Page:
Displayed on a rear-view mirror, the OLEDs act as luminous lights depicting information on a transparent display. While heads-up displays such as these are nothing new in the automotive world, NeoView Kolon promises that OLEDs are superior in quality, luminosity, resolution, field of vision, response and power consumption than current LCD and heads-up displays on the market.
The company’s goal is to eventually mass produce OLEDs, with the first application for the technology set to arrive in cell-phones in the near future. Following this, we may see appearances in automotive applications, such as satellite-navigation screens in cars or even as an improved form of heads-up display. Currently, heads-up displays only serve as a supplement to conventional instrument gauges, but with the improvement in technology promised from OLED they may become the primary instrument cluster in future vehicles.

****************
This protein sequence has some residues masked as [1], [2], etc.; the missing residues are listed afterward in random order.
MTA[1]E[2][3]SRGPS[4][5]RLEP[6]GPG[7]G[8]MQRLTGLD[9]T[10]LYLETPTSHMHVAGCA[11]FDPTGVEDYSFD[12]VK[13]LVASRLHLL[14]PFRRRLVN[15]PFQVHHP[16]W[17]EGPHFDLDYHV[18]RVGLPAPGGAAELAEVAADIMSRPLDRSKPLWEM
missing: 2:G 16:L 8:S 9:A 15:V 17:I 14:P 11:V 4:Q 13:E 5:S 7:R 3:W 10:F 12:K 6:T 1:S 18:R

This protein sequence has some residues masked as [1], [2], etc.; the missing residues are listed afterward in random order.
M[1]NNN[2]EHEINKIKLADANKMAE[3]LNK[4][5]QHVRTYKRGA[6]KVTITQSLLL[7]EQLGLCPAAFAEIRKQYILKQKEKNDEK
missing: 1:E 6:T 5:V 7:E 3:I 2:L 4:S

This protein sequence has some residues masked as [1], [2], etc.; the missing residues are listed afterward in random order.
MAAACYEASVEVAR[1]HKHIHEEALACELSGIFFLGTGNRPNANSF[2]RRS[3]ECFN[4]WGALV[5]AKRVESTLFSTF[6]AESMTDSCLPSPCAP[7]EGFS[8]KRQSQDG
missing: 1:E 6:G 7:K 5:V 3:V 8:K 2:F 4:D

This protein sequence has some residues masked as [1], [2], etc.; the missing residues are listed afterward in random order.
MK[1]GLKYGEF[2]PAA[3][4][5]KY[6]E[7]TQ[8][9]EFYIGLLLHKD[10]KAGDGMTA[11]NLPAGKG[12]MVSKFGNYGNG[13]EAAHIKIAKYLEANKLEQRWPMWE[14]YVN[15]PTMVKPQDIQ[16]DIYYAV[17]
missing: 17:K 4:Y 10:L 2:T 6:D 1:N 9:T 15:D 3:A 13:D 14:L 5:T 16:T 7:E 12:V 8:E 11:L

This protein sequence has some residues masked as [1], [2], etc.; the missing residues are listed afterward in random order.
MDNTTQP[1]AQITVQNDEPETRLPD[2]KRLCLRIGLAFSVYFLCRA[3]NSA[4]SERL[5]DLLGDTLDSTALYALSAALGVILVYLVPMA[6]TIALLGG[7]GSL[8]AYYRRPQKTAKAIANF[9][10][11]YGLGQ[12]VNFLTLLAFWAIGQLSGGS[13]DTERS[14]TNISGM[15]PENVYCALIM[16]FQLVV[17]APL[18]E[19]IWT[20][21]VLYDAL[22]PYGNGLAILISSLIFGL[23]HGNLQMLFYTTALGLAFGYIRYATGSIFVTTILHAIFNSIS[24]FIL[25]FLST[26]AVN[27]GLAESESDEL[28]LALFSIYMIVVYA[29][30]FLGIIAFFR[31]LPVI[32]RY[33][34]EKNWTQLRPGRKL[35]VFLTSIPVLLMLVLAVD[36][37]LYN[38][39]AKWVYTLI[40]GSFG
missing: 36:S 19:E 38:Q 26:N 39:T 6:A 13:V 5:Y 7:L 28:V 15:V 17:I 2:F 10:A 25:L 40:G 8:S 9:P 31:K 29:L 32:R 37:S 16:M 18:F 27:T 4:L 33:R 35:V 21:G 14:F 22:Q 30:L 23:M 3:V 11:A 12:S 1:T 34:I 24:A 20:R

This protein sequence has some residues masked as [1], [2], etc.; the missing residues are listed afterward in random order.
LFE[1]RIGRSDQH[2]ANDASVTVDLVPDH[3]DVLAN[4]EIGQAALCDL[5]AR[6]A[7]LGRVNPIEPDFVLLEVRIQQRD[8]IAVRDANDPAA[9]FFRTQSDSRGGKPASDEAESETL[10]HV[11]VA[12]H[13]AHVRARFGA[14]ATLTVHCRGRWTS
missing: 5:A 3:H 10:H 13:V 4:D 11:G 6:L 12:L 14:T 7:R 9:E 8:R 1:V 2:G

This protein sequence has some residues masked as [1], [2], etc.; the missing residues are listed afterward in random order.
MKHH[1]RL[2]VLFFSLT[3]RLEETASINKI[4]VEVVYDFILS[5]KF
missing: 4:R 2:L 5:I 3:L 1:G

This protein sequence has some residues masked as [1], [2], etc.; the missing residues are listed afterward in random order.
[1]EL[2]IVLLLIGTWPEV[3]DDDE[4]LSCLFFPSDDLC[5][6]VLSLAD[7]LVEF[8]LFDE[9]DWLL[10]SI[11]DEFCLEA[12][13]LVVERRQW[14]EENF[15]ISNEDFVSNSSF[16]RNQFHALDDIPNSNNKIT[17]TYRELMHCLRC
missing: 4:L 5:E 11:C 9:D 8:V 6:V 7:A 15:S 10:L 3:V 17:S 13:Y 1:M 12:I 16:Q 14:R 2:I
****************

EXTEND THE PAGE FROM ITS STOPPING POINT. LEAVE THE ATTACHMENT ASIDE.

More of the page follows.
Currently, Lexus is the only carmaker that is already implementing the technology in its cars, namely the 2010 Lexus RX model. The 2010 RX will feature an OLED display panel beside the speedometer. Lexus agrees with NeoView Kolon in that apart from being thinner and lighter than typical LED panels, OLED displays are also brighter and easier to read.
There is also the EDAG Light Car concept seen at this year's Geneva Motor Show, which demonstrates the mass application of the technology in the car. While we aren't likely to see anything like the Light Car in the near future, it does give us an insight into what cars may eventually use to communicate with drivers and other cars out on the roads.